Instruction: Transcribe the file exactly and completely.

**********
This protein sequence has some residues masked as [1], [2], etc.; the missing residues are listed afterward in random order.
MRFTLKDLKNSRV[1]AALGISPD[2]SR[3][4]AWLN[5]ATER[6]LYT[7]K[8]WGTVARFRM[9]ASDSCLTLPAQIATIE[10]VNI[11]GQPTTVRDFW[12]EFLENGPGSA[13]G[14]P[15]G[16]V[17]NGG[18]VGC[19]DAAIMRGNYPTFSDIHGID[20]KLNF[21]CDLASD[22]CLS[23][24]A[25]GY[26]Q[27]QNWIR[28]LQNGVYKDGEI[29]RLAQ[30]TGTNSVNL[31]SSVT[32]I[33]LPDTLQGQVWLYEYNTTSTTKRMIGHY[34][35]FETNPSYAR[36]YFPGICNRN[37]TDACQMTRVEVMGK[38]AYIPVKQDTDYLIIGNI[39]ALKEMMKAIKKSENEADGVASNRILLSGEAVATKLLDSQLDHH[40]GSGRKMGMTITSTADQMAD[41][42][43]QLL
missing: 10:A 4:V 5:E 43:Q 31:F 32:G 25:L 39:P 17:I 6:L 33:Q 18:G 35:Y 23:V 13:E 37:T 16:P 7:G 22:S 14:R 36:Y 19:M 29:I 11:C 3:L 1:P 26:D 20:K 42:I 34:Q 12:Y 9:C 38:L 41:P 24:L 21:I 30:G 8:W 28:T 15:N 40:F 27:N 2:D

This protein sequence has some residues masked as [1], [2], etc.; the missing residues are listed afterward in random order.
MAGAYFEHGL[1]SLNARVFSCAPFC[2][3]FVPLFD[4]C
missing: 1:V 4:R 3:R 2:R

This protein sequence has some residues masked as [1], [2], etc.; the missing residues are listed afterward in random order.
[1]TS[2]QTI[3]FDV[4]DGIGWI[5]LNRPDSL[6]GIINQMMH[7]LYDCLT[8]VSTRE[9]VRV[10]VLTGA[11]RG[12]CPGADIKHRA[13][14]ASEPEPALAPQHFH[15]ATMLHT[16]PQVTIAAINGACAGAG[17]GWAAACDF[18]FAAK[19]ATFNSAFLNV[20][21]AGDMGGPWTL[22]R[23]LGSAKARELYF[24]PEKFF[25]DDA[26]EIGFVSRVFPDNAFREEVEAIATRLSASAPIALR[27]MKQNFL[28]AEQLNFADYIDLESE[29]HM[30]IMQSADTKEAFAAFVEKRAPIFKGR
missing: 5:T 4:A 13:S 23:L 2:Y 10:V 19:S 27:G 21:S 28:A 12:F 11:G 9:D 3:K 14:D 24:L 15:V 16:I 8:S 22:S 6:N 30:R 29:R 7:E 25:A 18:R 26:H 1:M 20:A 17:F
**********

This protein sequence has some residues masked as [1], [2], etc.; the missing residues are listed afterward in random order.
MRFTLKDLKNSRV[1]AALGISPD[2]SR[3][4]AWLN[5]ATER[6]LYT[7]K[8]WGTVARFRM[9]ASDSCLTLPAQIATIE[10]VNI[11]GQPTTVRDFW[12]EFLENGPGSA[13]G[14]P[15]G[16]V[17]NGG[18]VGC[19]DAAIMRGNYPTFSDIHGID[20]KLNF[21]CDLASD[22]CLS[23][24]A[25]GY[26]Q[27]QNWIR[28]LQNGVYKDGEI[29]RLAQ[30]TGTNSVNL[31]SSVT[32]I[33]LPDTLQGQVWLYEYNTTSTTKRMIGHY[34][35]FETNPSYAR[36]YFPGICNRN[37]TDACQMTRVEVMGK[38]AYIPVKQDTDYLIIGNI[39]ALKEMMKAIKKSENEADGVASNRILLSGEAVATKLLDSQLDHH[40]GSGRKMGMTITSTADQMAD[41][42][43]QLL
missing: 10:A 4:V 5:E 43:Q 31:F 32:G 25:L 39:P 17:I 6:L 33:Q 18:G 35:Y 23:V 13:E 37:T 16:P 7:G 22:S 14:R 36:Y 19:M 29:I 11:C 3:L 1:P 26:D 20:K 42:I 34:Q 12:Y 9:C 38:L 41:P 24:L 21:I 30:G 8:W 28:T 15:N 40:F 27:N 2:D

This protein sequence has some residues masked as [1], [2], etc.; the missing residues are listed afterward in random order.
MAGAYFEHGL[1]SLNARVFSCAPFC[2][3]FVPLFD[4]C
missing: 1:V 4:R 3:R 2:R

This protein sequence has some residues masked as [1], [2], etc.; the missing residues are listed afterward in random order.
[1]TS[2]QTI[3]FDV[4]DGIGWI[5]LNRPDSL[6]GIINQMMH[7]LYDCLT[8]VSTRE[9]VRV[10]VLTGA[11]RG[12]CPGADIKHRA[13][14]ASEPEPALAPQHFH[15]ATMLHT[16]PQVTIAAINGACAGAG[17]GWAAACDF[18]FAAK[19]ATFNSAFLNV[20][21]AGDMGGPWTL[22]R[23]LGSAKARELYF[24]PEKFF[25]DDA[26]EIGFVSRVFPDNAFREEVEAIATRLSASAPIALR[27]MKQNFL[28]AEQLNFADYIDLESE[29]HM[30]IMQSADTKEAFAAFVEKRAPIFKGR
missing: 5:T 4:A 13:S 23:L 2:Y 10:V 19:S 27:G 21:S 28:A 12:F 11:G 9:D 3:K 14:D 24:L 15:V 16:I 8:S 22:S 6:N 30:R 29:R 7:E 25:A 18:R 26:H 1:M 20:A 17:F